In a new reality where service is delivered by a non-human agent, the role of participants in the whole process will need a significant shift. More automation means an increased role of the customers in the service delivery as they now perform some of the activities by themselves. The use of self-service technologies effectively transfers the responsibility for the initiation and implementation of the service delivery from the service provider to the customer – the customers are transformed into prosumers (= “producers” + “consumers”). RAISA implementation also requires reengineering of service delivery processes – new processes, activities, procedures, controls need to be implemented, new service operations manuals have to be developed and introduced to reflect the new service provider, and hence the scheduling and planning of operations. Last, but not least, RAISA technologies might improve the environmental sustainability of operations due to reduced use of resources, less waste, elimination of unnecessary activities, and less energy consumption due to better energy demand forecasts.
Facilities design and management
Often neglected when speaking about robots, the infrastructure and facilities design is essential for efficient robot service delivery. In the future, the premises of hotels, restaurants and airports, among others, would be used by a wide variety of mobile robots (wheeled, legged, flying or underwater) such as security robots, robot guides, robot waiters, room service delivery robots, robotic vacuum cleaners / lawnmowers / pool cleaners, entertainment robots, delivery drones, etc. Regardless whether these mobile robots belong to the customers or to the hospitality companies, the latter would need to ensure the robot-friendliness / robot-inclusiveness of their premises, i.e. accessible for mobile robots. When the hospitality premises are more robot-inclusive, the same task can be performed by a less intelligent robot and vice versa: an environment that is not robot-inclusive would require a more intelligent robot to navigate through it. Therefore, the robot-friendliness of hospitality facilities will be a new competitive advantage for travel, tourism and hospitality companies.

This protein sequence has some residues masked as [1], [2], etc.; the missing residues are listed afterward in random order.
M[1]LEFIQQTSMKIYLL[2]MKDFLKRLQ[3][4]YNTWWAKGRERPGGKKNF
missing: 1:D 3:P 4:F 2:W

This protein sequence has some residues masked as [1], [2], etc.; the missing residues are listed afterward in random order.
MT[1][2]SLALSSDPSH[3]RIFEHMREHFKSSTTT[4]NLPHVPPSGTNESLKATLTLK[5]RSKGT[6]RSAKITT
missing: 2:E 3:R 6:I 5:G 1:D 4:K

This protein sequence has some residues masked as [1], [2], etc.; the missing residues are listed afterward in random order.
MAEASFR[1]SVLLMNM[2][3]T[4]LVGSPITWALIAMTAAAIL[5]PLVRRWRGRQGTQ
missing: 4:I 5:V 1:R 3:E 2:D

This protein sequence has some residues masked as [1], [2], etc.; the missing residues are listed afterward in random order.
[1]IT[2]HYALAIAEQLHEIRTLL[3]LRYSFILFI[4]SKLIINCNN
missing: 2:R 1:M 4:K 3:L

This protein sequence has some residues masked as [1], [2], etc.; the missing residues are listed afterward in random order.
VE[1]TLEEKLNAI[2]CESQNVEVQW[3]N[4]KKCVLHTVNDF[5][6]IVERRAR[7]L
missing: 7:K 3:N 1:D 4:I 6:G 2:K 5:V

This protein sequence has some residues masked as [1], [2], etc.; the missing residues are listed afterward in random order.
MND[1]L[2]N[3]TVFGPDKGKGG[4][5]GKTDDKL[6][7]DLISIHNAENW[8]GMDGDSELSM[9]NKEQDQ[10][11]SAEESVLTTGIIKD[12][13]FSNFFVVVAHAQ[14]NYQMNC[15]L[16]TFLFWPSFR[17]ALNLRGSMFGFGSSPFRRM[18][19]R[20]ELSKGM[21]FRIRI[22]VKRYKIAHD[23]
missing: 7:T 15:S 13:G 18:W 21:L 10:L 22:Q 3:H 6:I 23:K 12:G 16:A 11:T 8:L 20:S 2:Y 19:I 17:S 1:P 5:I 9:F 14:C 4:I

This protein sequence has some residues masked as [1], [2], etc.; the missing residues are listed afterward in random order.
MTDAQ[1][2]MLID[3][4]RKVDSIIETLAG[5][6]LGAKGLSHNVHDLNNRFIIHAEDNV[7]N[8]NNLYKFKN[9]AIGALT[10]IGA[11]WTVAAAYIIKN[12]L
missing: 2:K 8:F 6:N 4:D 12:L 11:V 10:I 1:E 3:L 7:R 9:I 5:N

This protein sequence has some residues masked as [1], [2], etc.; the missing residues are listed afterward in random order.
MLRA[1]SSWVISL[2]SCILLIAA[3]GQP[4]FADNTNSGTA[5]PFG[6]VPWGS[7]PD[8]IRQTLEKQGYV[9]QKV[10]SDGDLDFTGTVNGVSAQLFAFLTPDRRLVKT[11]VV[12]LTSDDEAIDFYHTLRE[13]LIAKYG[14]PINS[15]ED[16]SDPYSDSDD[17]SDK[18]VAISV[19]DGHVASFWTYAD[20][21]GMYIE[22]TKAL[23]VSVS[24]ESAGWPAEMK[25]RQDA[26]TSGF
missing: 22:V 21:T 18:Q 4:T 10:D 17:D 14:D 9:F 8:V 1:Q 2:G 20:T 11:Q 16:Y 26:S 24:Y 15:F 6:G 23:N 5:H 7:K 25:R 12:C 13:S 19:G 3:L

Human resource management
The hottest discussion regarding RAISA adoption relates to the future of human employees. Still, there are again pros and cons. On the positive side, RAISA would save employees’ time from performing tedious and repetitive tasks, which they could use for other more creative and revenue-generating activities. For example, hotel room service employees could use a robot to deliver the orders to rooms and use the freed time for other activities in the restaurant. In this way, RAISA technologies are enhancing rather than replacing the employees. RAISA would solve some the problems with hiring and firing of employees, especially seasonal personnel and immigrants – robots and kiosks can be leased/turned on during periods of high demand, and returned/turned off during off-season without the need to deal with the bureaucracies of labour laws.
On the other hand, however, RAISA will cause reduction of human jobs, especially those whose tasks can easily be automated (e.g. reception, information provision, cleaning of common areas, menu ordering and food delivery, etc.). That is why many employees perceive RAISA technologies as a threat to their jobs and resist using them.